- Ishay, Micheline (2008). The History of Human Rights: From Ancient Times to the Globalized Era. University of California Press. pp. 91–94. ISBN 978-0-520-25641-5.
- Ishay, Micheline (2008). The History of Human Rights: From Ancient Times to the Globalized Era. University of California Press. p. 92. ISBN 978-0-520-25641-5.
- Rossides, Daniel W. (1998). Social Theory: Its Origins, History, and Contemporary Relevance. Rowman & Littlefield. p. 54. ISBN 978-1-882289-50-9.
- Robinson, Eric W. (2004). Ancient Greek democracy: readings and sources. Wiley-Blackwell. p. 302. ISBN 978-0-631-23394-7.
- "The Struggle for democracy – Getting the vote". National archives. Retrieved 15 January 2011.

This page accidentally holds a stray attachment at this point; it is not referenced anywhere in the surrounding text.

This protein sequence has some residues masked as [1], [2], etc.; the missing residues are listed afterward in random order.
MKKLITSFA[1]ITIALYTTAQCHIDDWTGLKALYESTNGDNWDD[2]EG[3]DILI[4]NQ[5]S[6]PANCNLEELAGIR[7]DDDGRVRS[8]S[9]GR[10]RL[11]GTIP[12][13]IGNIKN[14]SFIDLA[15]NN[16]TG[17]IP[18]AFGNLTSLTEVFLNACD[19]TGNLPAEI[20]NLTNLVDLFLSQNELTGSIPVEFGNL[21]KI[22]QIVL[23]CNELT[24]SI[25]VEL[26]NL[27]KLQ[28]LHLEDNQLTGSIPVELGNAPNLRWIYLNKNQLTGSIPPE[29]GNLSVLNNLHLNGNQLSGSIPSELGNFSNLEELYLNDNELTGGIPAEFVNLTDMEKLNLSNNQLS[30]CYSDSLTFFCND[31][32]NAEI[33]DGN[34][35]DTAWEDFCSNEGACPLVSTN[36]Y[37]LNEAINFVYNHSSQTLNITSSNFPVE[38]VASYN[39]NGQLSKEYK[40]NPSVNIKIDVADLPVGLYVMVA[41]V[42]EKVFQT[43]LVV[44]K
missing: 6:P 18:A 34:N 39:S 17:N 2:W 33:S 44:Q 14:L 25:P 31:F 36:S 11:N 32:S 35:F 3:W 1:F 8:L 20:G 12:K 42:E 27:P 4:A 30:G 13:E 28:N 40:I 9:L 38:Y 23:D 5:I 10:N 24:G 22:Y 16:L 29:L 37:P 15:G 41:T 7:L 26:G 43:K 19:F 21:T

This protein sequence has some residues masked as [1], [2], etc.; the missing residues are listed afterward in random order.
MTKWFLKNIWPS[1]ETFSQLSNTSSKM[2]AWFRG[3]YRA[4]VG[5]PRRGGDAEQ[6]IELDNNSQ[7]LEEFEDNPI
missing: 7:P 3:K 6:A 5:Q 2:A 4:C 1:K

- Second Treatise of Civil Government, § 27
- Rossides, Daniel W. (1998). Social Theory: Its Origins, History, and Contemporary Relevance. Rowman & Littlefield. pp. 52–54. ISBN 978-1-882289-50-9.
- Ishay, Micheline (2008). The History of Human Rights: From Ancient Times to the Globalized Era. University of California Press. pp. 94–97. ISBN 978-0-520-25641-5.
- Ishay, Micheline (2008). The History of Human Rights: From Ancient Times to the Globalized Era. University of California Press. pp. 97–98. ISBN 978-0-520-25641-5.